• Alfred Deakin, a prominent Australian statesmen who had served as the Minister of Water Supply in Victoria, surveyed the irrigation works in several countries in the 1880s and 1890s in order to find suitable models for Victoria. Prior to his survey of British India's irrigation works, he had surveyed projects in the United States (see below), Egypt, and Italy. He addressed the connection between the development of irrigation works and the specter of famine in India in parts of this selection.

  • Wilson, Herbert M. Irrigation in India. United States Geological Survey Water Supply and Irrigation Paper No. 87. Washington: Government Printing Office, 1903.
    Excerpts in PDF
    • Herbert M. Wilson, an American hydraulic engineer, sought to draw models and lessons from the extensive irrigation works constructed in India under British colonial rule. He saw parallels between parts of the Indian environment and those of the semiarid western United States where federal irrigation projects were being planned and carried out by the recently formed Reclamation Service (today's Bureau of Reclamation). In this selection, Wilson distinguished between "protective works" that were primarily intended to prevent famine or provide famine relief and "productive works" that were primarily intended to generate revenue.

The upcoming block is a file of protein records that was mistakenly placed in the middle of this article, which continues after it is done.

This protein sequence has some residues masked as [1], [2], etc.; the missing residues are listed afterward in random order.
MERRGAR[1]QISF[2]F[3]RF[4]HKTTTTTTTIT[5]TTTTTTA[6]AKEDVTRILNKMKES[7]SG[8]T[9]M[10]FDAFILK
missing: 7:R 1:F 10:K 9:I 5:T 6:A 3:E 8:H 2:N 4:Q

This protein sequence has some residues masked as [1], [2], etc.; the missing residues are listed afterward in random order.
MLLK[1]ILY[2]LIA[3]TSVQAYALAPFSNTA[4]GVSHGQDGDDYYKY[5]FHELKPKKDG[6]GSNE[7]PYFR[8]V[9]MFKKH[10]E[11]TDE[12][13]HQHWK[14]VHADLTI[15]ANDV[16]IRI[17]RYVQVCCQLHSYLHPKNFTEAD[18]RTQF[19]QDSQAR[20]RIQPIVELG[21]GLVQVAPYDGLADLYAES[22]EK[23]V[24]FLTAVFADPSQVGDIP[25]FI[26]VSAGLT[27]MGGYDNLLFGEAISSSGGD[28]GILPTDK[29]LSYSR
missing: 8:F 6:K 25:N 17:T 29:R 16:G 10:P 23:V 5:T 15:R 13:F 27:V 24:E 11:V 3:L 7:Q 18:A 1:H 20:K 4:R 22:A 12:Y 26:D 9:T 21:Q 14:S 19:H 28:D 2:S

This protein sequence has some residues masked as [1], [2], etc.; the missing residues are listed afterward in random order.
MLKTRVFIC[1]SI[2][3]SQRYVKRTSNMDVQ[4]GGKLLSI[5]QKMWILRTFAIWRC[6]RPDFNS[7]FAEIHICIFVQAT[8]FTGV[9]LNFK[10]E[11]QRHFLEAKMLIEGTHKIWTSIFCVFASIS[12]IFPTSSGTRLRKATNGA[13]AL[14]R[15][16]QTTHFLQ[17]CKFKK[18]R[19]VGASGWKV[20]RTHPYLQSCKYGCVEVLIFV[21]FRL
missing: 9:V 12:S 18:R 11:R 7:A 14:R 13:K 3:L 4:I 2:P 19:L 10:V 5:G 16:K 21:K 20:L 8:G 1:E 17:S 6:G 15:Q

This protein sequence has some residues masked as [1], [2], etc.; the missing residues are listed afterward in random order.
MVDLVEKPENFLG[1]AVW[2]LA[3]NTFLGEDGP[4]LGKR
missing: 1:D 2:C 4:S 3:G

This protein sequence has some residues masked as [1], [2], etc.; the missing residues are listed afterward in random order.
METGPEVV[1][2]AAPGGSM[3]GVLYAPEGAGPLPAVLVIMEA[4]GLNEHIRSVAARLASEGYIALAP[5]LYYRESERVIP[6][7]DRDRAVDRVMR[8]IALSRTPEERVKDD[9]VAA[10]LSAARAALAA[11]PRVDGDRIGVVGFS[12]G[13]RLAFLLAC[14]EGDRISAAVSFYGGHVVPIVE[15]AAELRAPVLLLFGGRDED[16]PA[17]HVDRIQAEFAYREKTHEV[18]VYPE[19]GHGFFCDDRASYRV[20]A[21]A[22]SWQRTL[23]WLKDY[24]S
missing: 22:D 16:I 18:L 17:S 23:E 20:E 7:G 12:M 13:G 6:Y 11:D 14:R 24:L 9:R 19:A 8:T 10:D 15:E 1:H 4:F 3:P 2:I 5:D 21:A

• Dutt, Romesh C. Famines and Land Assessments in India. London: Kegan Paul, Trench, Trubner & Co., Ltd., 1900.
    Excerpts in PDF
    • Romesh C. Dutt, a leading member of the Indian National Congress and an economist, alleged that colonial authorities had over-assessed lands which resulted in financially devastating rents for Indian peasants which made them all the more vulnerable during droughty years. He examined the land systems in place in the major regions of India, and he found correlations between over-assessed lands and areas suffering the greatest from famines in 1877, 1897, and 1899. The selection includes one of his five letters to the Viceroy of India from the larger work. It also includes his evaluations of the famine insurance grant, railroads, and irrigation works that the colonial administration had pledged to combat famine in the wake of the 1877 famine.